TUNIS (Reuters) - More than 90 mayors from across Libya’s political divides are meeting for the first time in an effort to shore up their role in tackling conflict-linked crises and promote themselves as a unifying movement.
Local councils are one of the few parts of the vast North African state still functioning in a country where rival camps have split the government and major institutions as they vie for power and a share of shrunken oil revenues.
“When a citizen grumbles or complains about a service, he goes to the municipality. There is no other place for him to go,” said Abdulrahman el-Abbar, mayor of the eastern city of Benghazi, before the three-day meeting that began on Wednesday in Hammamet in neighboring Tunisia - security risks and political schisms make meeting inside Libya difficult.
“You need to reinforce (the municipality’s) powers so that it can provide the right services to the people.”
Despite Libya’s oil wealth, public services were weak under Muammar Gaddafi’s long rule. As Libya splintered and lawlessness set in following the 2011 uprising that ousted Gaddafi, services steadily collapsed.
A U.N.-backed government has largely replaced a self-declared rival in the capital Tripoli, but a third, almost powerless government, has held out in eastern Libya, aligning itself with military commander Khalifa Haftar.
All have overseen a worsening of living conditions, leaving residents seeking local or improvised solutions.
Abdulrahman al-Hamedi, mayor of Tripoli’s Abu Salim district, says he has few resources to support residents crushed by rapid inflation, cash shortages and disrupted services.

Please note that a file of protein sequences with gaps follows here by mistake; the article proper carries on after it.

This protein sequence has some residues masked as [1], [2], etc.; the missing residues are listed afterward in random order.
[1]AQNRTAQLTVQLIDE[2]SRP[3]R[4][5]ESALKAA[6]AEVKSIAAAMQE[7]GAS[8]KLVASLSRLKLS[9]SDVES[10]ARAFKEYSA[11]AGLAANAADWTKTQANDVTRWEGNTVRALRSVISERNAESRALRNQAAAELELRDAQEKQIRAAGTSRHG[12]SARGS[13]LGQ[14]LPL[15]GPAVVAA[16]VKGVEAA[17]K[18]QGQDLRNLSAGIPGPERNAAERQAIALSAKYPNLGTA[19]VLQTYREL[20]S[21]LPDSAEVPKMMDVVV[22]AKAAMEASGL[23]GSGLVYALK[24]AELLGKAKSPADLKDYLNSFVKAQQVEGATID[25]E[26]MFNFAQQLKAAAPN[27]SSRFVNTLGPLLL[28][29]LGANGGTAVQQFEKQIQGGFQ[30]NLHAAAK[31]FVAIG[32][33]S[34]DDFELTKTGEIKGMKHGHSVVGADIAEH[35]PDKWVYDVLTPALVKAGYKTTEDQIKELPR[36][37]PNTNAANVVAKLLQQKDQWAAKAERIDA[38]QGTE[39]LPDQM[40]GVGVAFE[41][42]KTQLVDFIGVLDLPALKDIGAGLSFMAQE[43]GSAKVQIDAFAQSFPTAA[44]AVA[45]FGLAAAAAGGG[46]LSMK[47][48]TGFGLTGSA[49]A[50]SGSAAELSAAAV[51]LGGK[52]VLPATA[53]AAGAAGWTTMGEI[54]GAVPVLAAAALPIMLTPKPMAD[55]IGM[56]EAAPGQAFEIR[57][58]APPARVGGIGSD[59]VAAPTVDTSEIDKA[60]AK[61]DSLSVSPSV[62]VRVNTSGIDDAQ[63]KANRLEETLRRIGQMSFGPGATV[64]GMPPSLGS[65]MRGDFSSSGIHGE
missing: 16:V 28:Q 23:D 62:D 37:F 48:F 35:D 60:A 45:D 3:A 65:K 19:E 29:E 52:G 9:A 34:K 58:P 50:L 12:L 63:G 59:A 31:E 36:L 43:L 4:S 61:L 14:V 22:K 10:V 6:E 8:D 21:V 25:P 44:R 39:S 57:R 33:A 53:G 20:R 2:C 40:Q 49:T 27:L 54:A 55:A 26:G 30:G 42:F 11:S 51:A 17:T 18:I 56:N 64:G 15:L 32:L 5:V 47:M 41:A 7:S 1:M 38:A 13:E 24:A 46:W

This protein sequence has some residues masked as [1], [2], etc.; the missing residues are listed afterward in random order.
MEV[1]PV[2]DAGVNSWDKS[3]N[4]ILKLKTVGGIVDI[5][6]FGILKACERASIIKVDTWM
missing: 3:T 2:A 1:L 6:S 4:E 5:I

In what used to be one of the region’s richest countries, monthly wages are now often worth less than $100 because of the sharp depreciation of the Libyan dinar on the black market, Hamedi said.
Abu Salim has been shaken by militia battles from the revolution until earlier this year, and is also home to large numbers of displaced people from other conflict-ridden areas.
“Currently the security situation is relatively stable,” said Hamedi. “The economic situation is really terrible, given the lack of basic services that the citizen would normally be provided with, such as electricity or water or gas, or obtaining cash or even food products.”
The United Nations relaunched a peace process in September, but the mayors have little hope of quick progress.
The Hammamet meeting, which was facilitated by the Centre for Humanitarian Dialogue, a Geneva-based private diplomacy organization, brings elected mayors from the west aligned with the U.N.-backed government together with eastern mayors, some of whom, like Abbar, owe their positions to Haftar.
They are discussing ways to act as a force for reconciliation as well as pressing for devolved powers.
“All the Libyan municipalities are in contact from the extreme east to the extreme west and the south; we don’t have any problems,” said Yousef Ibderi, mayor of Gharyan, 80 km (50 miles) south of Tripoli, who uses a walking frame after being hit by a sniper’s bullet early last year.
“In the last three and a half years there has been no strong government, there’s been no presence of the governments at all, but the municipalities were active despite a complete lack of budget and means, they were the guardians of stability and peace,” he said.
“So we consider decentralization to be a very, very important solution and one that we need to work on.”
Editing by Mark Heinrich